Early identification of high-risk GA enlargement


Selective NIR imaging of melanin offers new applications in retina diseases

As a result, Dr Schmitz-Valckenberg and his team devised an investigation, featured in the British Journal of Ophthalmology, evaluating nearinfrared (NIR) autofluorescence (AF) in patients presenting with geographic atrophy (GA) secondary to agerelated macular degeneration (AMD). The paper also used in vivo and histological analysis to study the origin of the signal in rats and a human donor eye.

Time is of the essence, according to Dr SchmitzValckenberg. He stressed that cutting down observational time and reducing the number of patients is advantageous in the early identification of high-risk GA, "Currently, the identification of so-called 'rapid-progressors' is important for the design of interventional trials. While it is well known that the rate of progression shows extensive differences in between individuals, the exact reasons are not entirely understood. Depending on potential side-effects, it would make common sense only to treat highrisk patients, while a specific therapy might be too risky when only expecting a relatively low disease progression with preservation of vision for years."

"Several other groups have published finding of NIR AF in other retinal disease in the last years, including hereditary retinal disease and central serous retinopathy."

The experiment involved using confocal scanning laser ophthalmoscopy in vivo imaging. The excitation was set at 488 nm and emission was 500–700 nm and for NIR excitation was 790 nm and emission was >810 nm.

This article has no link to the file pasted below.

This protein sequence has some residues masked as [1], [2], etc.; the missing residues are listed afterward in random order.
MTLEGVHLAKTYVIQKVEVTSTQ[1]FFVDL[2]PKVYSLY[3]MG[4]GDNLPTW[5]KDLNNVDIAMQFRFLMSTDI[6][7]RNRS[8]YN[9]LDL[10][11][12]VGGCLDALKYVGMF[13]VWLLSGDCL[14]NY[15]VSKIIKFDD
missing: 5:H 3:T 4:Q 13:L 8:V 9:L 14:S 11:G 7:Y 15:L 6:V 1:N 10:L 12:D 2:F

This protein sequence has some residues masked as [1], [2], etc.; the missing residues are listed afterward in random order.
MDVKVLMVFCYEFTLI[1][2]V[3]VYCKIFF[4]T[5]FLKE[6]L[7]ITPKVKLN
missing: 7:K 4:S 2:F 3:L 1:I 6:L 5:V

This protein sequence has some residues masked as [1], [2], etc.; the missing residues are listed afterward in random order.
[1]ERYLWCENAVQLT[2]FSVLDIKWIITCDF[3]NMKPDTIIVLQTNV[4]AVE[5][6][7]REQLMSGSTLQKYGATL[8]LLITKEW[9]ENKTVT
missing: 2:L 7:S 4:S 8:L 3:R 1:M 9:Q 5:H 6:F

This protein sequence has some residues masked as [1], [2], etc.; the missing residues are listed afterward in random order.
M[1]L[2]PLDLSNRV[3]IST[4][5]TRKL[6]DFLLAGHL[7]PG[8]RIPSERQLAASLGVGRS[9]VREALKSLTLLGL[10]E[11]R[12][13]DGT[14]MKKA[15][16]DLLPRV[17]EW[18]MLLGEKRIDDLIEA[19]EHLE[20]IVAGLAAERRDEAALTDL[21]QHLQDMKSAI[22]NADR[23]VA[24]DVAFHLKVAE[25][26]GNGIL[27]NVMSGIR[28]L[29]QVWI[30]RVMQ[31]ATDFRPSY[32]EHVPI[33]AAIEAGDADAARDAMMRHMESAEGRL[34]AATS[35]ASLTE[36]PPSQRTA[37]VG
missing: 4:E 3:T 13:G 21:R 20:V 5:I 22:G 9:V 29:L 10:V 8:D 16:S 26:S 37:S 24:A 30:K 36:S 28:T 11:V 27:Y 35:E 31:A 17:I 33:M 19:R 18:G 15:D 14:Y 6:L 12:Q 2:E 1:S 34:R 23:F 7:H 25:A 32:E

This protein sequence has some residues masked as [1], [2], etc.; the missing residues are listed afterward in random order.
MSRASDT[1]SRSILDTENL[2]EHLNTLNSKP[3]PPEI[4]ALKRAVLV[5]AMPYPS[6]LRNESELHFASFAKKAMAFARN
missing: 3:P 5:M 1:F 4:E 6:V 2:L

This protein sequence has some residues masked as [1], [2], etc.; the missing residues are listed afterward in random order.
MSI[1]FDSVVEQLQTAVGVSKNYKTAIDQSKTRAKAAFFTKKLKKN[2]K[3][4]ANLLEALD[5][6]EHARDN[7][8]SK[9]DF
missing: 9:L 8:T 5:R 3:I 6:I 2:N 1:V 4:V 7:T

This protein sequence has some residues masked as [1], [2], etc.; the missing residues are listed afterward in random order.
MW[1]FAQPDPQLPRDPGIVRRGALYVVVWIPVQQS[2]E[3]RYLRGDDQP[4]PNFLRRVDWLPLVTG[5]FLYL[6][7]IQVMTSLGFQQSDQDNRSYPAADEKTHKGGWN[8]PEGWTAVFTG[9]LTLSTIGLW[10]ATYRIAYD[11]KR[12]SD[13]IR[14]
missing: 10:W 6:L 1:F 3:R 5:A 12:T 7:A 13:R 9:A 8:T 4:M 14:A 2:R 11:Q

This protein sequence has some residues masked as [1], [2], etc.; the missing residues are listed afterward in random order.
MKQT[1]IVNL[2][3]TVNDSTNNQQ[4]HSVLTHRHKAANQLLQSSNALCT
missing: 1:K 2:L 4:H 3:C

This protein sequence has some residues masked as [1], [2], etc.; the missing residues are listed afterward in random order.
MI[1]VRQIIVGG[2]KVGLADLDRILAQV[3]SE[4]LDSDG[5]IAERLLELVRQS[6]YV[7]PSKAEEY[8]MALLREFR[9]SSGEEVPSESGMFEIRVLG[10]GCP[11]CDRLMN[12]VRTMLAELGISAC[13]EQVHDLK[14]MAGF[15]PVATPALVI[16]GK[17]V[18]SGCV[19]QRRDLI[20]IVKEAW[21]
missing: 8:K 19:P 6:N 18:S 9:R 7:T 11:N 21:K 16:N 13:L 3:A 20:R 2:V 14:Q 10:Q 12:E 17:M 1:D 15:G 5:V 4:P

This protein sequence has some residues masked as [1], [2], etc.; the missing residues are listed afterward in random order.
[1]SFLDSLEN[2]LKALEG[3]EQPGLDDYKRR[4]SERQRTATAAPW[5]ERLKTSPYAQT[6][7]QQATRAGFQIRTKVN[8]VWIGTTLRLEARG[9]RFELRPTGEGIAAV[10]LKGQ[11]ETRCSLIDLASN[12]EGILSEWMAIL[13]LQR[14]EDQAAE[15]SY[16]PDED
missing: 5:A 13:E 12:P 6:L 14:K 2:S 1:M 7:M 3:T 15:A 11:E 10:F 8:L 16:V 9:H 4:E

AF was conducted in 21 eyes of 18 GA patients. Dr Schmitz-Valckenberg claims, "The confocal scanning laser ophthalmoscope optimally addresses the challenges of reflectance and fluorescence imaging over large retinal areas - both in the human and rat animal model. In this study, the Heidelberg Retina Angiograph 2 was used. No other system was evaluated."

"It makes a lots of sense that the use of different excitation and emission wavelengths would lead to the detection of fluorescence from a different source. The current study adds data to the current understanding that blue AF is mainly originated from lipofuscin while NIR AF is derived from melanin."

Albino and pigmented rats underwent in vivo and post-mortem imaging with the same device. An additional customised magnification lens was used to image Cryostat-prepared retinal cross-sections. The last phase of the experiment involved recording a cross-section of a 49-year-old human donor eye.

Emerging research tool

"The investigation confirmed that the anticipated results matched the actual results. Previous studies indicated that the near-infrared fluorescence signal was derived from the choroid and retinal pigment epithelium. At the same time, it was assumed that the signal strength was relatively low compared to other retinal imaging modalities," said Dr SchmitzValckenberg.

The data suggests that selective imaging of melanin has a lot to offer when it comes to new applications in retinal diseases. Dr Schmitz-Valckenberg explained, "Alterations in metabolisms of melanin are assumed in many different retinal disorders. Currently, NIR AF imaging can be regarded as an emerging research tool."

This is an exciting revelation in the field of retinal imaging because the study has emphasized the claim that melanin is the main source of NIR AF in the healthy retina. Dr Schmitz-Valckenberg said, "Increased NIR AF intensities within the junctional zone in GA eyes could represent a significant build up of melanolipofuscin. This could certianly pinpoint and reflect disease acitivty."

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